Things are a little crazy right now, but I hope to finish it by the end of next month. Of course, I’ll announce it right here on this blog. [Update: Ebook on how to find ebook writing and editing jobs completed!]

Now, I’m off to the dentist. Had wanted to see the President and First Lady on “The View” this morning. But alas, I have a root canal today. Uggghhhhh!

Enjoy your Tuesday and please share your thoughts in the comments section below.


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    1. Andrew A. Sailer says:

      Businesses that don’t harness the power of technology are truly missing out, that’s four sure! Great article…

    2. @Monique:

      Do this — choose a topic that you know intimately and search the web for info on what people are asking about that topic. Then, start writing. Don’t worry about making it “a book.” Don’t worry that someone else has already written on it and “done it better.” Just write. Peruse the blogs of others to get a “jump off point.” Then keep writing.

      Once you start writing, you’ll usually find that you have much more to say than you thought. Also, answering a question in detail will make you explain / talk about, hence WRITE ABOUT, the “little things”. Only, they’re not little; they’re important DETAILS — and this is what can make what seems like an ebook you started that you didn’t think you knew enough to write about — explode into a 20, 30 or 40-page, detailed pack of info that many others will find useful.

      One last thing – one thing I get many compliments on in my ebooks is the clear details and first-hand info I give. A lot of this is from writing about the “little things” that you think no one is interested in – but it’s because no one has taken the time to address them. And, many people “don’t know what they don’t know” until someone with experience points it out.

      See what I mean?

    3. Thanks for the response. I understand not doing comprehensive. I’ve tried writing down ideas, I’ve done mindmapping. I’ve researched amazon.com. I cannot think of anything to write. I can write, but I don’t have even a basic topic to begin outlining. It’s frustrating.

    4. @Monique:

      In answer to your question — niche, niche, niche!

      As in, don’t try to do a “comprehensive” guide. Tightly focus on tackling — in detail — a SPECIFIC problem or two for your target market in one ebook.

      Most of my ebooks are in the 40-60 page range. And the reason I write so many on similar topics is because I only try to address a few particular problems in each ebook.

      As you say, I have a broad background — and tons of years of experience from which to pull. This gives me more than enough fodder for tons of ebooks.

      Most may not have this type of background. BUT, I happen to know that most ppl know so much more than they THINK they do that can help others. Once you start writing, you’ll most likely discover this. I can’t tell you the number of times I started writing an ebook, then realized that it was enough material to fill 2 ebooks — which is what I do when I think it’s appropriate.

      Hope this additional insight helps.

    5. @Nicole Breit:

      Yep, that’s basically the formula.

      The reason I tell everyone to write an ebook before they take on this type of work though is clients don’t like it when your estimates are too far off. And, a lot of people SEVERELY underestimate how many hours it takes for things like research, then writing, then editing, then proofreading — not to mention writing blurbs, organizing the material into cohesive chapters that flow well together, etc.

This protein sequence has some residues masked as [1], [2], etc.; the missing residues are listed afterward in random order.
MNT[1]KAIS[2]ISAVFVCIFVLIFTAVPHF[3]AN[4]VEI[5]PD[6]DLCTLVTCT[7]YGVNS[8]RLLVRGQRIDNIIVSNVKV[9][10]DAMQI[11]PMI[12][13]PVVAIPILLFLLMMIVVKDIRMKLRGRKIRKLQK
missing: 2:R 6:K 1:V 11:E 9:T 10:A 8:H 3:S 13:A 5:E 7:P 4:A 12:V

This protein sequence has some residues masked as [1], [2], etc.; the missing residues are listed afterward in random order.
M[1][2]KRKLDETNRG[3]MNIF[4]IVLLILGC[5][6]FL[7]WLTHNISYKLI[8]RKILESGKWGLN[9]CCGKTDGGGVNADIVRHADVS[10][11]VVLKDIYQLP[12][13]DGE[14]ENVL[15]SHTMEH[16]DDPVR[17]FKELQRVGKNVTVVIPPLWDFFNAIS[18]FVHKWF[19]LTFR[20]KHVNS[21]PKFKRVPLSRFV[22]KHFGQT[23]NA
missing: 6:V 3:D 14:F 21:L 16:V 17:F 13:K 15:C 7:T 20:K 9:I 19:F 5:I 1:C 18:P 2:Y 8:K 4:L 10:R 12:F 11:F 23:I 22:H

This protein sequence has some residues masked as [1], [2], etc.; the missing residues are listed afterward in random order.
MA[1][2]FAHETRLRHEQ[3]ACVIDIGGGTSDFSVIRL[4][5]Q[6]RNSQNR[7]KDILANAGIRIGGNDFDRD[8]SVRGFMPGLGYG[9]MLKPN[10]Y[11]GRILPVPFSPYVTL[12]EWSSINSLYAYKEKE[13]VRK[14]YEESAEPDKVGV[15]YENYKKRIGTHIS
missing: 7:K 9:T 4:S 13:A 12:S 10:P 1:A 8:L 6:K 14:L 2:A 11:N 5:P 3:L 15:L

I can pretty accurately guage (within 5-10 hours) how long a given ebook is going to take to complete. BUT, it’s only because I’ve written so many.

    6. @Paul Lindquist:

      Listing it would be a great first step. And, so you don’t put it off, do a short ebook (eg, 5-10 pages — spend a weekend and knock it out). This way, you’ll have more recent insight into what it takes. Some things to take note of: hours you spend researching, then on the writing, editing and proofreading. This way, if /when you do land one of these projects, you’ll have some idea of where to start pricing your service.

      Good luck! (I know you’ll make a go of it if you decide to :-))

    7. Nicole Breit says:

      Hi Yuwanda,

      Thank you for always publishing relevant, timely, and informative blog posts like this ones for aspiring freelancers. I was really excited about this article. I’ve written a few ebooks and haven’t yet started marketing this service. I wondered how you come up with pricing? Do you estimate number of hours required and divide by your hourly rate, or do you have another method for coming up with a quote for ebook writing?

    8. Yuwanda thanks for the follow up post. You make a great point about listing this as a service — I currently don’t have it listed on my site, mainly because I wasn’t really sure how to price it. I’ve written ebooks before, but it’s been a few years since I did my last one. I guess it’s time to get in gear and start writing some of these myself.

    9. May I ask a question? I’m reading your most recent post about ebook writing. I, too, would like to challenge myself to write an ebook each week. But I haven’t figured out a subject matter. When you’re teaching us how to write (in your ebooks), you have an wide-open field for subject matter (or, it appears that way). But I don’t (think) I have that same wide-open field. My background is personal lines insurance (auto and home) and small business ownership, although I’m not an expert in either, or at least not enough of one to write books on that people want to read…

      How do you find a subject broad enough that you can write about for 52 weeks – and have enough material to fill that many books, yet speeific enough that each book is packed full of helpful information?